Inclusion and exclusion criteria
This study included 120 patients of American Society of Anesthesiology (ASA) classes I and II who were scheduled for laparoscopic cholecystectomy. Patients younger than 18 or older than 75 years of age, those with local and systemic inflammatory or immune diseases, and those with severe functional organ impairment or hematologic or malignant diseases were excluded. A flowchart indicating the final sample, including the number of excluded patients and the reasons for exclusion, is presented in Figure 1. There were no statistically significant differences in age, sex, or body mass index among the patient groups.
Figure 1 Flow chart of the study.
Objectives of the study
The objective of the current study was to determine the effectiveness and safety of a restrictive regimen of crystalloids during laparoscopic cholecystectomy, according to hemodynamic parameters, arterial blood gas (ABG), lactate concentrations, critical outcomes8 (respiratory and cardiac complications, renal failure, etc.), early postoperative surgical complications, length of hospital stay, 1-year morbidity, and mortality. The second objective was to determine the cost-effectiveness of various volumes of crystalloids.
Restrictive group and two liberal groups of patients
Patients were randomly allocated to one of two 40-person groups by the computer program Sealed Envelope® (Sealed Envelope Ltd, London, UK). Patients allocated to the restrictive group received 1 mL/kg/hr9 of Ringer’s solution intraoperatively whereas those allocated to the low liberal group received 5 mL/kg/hr. The dose in the low liberal group was equal to the proposed dose for moderate tissue trauma (ie, cholecystectomy): 4–6 mL/kg/hr10 and did not differ much from the usual dose of crystalloids given during gallbladder surgery.
Due to the routine clinical practice in Croatia and worldwide, where a larger volume of crystalloid solutions (15 mL/kg/hr) is usually used, a 40-person high liberal group was additionally analyzed. It was cross-matched with the restrictive group. Patients allocated to the high liberal group received 15 mL/kg/hr of Ringer’s solution intraoperatively. The survey was conducted in the operating room and at the Department of Abdominal Surgery, General Hospital Karlovac, Croatia. All 120 patients received 7.5 mg midazolam orally 30 minutes before surgery. In the recovery room, an intravenous line was placed in each patient and an infusion of isotonic Ringer’s solution7 using Infusomat was started in accordance with the protocol.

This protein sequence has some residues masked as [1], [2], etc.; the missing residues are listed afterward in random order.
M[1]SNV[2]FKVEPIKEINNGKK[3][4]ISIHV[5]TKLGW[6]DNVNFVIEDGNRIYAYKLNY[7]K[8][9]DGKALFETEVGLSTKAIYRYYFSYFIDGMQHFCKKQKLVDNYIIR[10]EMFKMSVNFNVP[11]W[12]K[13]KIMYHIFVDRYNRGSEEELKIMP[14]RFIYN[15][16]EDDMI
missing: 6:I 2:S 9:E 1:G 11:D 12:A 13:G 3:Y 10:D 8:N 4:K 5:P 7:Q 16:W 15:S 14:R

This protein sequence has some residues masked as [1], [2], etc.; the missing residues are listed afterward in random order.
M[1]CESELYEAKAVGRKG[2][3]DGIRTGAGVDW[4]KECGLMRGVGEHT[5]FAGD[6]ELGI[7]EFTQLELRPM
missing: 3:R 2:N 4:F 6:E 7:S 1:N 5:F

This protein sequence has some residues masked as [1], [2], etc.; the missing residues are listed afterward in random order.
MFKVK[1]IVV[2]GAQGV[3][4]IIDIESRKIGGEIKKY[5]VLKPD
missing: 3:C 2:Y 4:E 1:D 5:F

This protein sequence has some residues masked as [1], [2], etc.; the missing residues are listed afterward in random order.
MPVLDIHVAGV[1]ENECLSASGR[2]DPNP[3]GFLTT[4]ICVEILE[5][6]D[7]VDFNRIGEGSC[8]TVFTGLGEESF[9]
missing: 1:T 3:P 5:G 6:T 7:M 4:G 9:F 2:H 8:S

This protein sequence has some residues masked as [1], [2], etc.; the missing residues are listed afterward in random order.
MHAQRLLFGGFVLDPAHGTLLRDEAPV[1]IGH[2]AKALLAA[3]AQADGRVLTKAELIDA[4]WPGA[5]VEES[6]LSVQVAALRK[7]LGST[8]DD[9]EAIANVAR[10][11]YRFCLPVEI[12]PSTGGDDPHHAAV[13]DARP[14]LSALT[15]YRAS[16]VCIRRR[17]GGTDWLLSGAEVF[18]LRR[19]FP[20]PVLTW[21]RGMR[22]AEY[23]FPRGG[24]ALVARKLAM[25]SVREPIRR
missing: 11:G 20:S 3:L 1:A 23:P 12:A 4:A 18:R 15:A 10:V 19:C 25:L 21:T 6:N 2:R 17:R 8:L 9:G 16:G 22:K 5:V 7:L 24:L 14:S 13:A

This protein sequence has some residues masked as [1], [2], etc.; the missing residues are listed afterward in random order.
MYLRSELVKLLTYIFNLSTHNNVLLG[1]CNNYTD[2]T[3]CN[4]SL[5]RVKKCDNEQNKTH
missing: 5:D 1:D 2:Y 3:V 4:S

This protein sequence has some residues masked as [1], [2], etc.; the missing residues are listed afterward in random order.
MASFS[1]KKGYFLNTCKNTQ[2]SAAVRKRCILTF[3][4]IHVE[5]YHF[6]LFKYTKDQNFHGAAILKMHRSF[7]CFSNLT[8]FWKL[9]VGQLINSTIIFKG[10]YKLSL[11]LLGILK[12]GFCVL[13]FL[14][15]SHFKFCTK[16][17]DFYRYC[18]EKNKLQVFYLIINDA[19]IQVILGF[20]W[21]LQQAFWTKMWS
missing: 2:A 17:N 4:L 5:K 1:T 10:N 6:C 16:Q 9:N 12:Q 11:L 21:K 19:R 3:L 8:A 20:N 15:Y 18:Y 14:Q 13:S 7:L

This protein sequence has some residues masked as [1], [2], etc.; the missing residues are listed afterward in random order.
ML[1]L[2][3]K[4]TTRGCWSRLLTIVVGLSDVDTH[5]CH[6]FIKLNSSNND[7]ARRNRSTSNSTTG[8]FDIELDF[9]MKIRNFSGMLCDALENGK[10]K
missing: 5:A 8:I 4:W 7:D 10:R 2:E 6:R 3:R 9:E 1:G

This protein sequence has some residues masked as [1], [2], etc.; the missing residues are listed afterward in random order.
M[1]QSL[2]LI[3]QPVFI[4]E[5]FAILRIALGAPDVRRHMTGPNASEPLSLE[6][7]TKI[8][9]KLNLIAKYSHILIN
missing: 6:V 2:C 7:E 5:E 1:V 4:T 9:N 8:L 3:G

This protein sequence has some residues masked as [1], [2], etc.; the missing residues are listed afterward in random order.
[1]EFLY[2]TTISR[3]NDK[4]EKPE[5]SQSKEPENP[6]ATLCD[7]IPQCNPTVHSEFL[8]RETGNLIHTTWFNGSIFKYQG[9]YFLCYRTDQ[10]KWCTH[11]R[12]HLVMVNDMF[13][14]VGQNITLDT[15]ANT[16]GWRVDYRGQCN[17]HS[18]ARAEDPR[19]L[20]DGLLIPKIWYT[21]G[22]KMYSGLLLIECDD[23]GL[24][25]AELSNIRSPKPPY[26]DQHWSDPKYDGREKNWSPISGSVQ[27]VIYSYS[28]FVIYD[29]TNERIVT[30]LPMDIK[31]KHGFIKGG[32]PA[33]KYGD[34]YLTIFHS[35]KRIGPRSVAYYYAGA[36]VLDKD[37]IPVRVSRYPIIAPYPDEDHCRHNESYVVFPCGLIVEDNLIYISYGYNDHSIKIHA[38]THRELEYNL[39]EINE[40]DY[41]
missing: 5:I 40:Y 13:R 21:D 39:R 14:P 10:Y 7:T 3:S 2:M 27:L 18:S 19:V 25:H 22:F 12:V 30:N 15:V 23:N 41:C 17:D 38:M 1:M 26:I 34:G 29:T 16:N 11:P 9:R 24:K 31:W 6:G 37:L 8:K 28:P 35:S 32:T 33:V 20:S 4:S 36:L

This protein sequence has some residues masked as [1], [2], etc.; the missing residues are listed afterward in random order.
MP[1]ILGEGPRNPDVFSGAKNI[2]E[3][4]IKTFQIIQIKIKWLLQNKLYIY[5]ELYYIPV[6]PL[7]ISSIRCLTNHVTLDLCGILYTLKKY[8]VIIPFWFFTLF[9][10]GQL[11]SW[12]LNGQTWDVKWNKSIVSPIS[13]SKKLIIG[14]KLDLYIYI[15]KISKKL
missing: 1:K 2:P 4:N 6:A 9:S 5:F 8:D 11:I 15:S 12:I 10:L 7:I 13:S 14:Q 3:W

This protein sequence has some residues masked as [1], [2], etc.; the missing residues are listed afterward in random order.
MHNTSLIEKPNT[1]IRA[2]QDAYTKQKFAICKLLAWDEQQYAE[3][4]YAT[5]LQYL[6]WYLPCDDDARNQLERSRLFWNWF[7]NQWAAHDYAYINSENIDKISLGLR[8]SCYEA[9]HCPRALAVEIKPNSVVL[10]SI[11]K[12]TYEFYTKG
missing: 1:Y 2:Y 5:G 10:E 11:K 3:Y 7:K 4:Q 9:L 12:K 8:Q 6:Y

Operations were conducted under general anesthesia. For co-induction of general anesthesia, 2.5 mg midazolam was intravenously administered to all patients to reduce the dose of other anesthetics and preserve hemodynamic stability. At 3 minutes after co-induction, anesthesia was induced by intravenous hypnotic thiopental at a dose of 5 mg/kg. For muscle relaxation, rocuronium bromide at a dose of 0.6 mg/kg was administered. After the induction of anesthesia, the patient was endotracheally intubated and mechanically ventilated by the anesthetic apparatus Avance CS2 (FIN-00031 GE; GE Healthcare, Finland). Anesthesia was maintained by a mixture of oxygen and air and the volatile anesthetic sevoflurane. For analgesia, opioid fentanyl in 2–3 μg/kg doses was given during operation and, for postoperative analgesia, 25–100 mg tramadol hydrochloride and 1.25–2.5 g metamizole were given intravenously. After extubation, patients were transferred to the recovery room.
Hemodynamic monitoring of each patient was done with impedance cardiography (ICON; Osypka Medical GmbH, Berlin, Germany; BioZ® ICG Impedance Cardiography; CardioDynamics, San Diego, CA, USA; Solar GE Medical System Information Technologies, Milwaukee, WI, USA). Systolic blood pressure (SAP), diastolic blood pressure (DAP), mean arterial pressure (MAP), heart rate, cardiac index (CI), stroke volume index (SVI), systemic vascular resistance index (SVRI), peripheral oxygen saturation, and electrocardiography were recorded before inducing anesthesia (T0), immediately after intubation (T1), at the creation of pneumoperitoneum (T2), and immediately after surgery (T3).
Blood samples for ABG analysis and lactate concentration were taken before the induction of anesthesia (T0), at the creation of pneumoperitoneum (T1), and immediately after surgery (T2).
Mortality and morbidity assessment
We used the Simplified Acute Physiology Score (SAPS II) as a prognostic score for calculating predictive mortality.11 Moreover, we assessed critical outcomes8 during the 30-day postoperative period, early postoperative surgical complications, length of hospital stay, 1-year morbidity, and mortality.
Calculation of the anesthetic and crystalloid consumption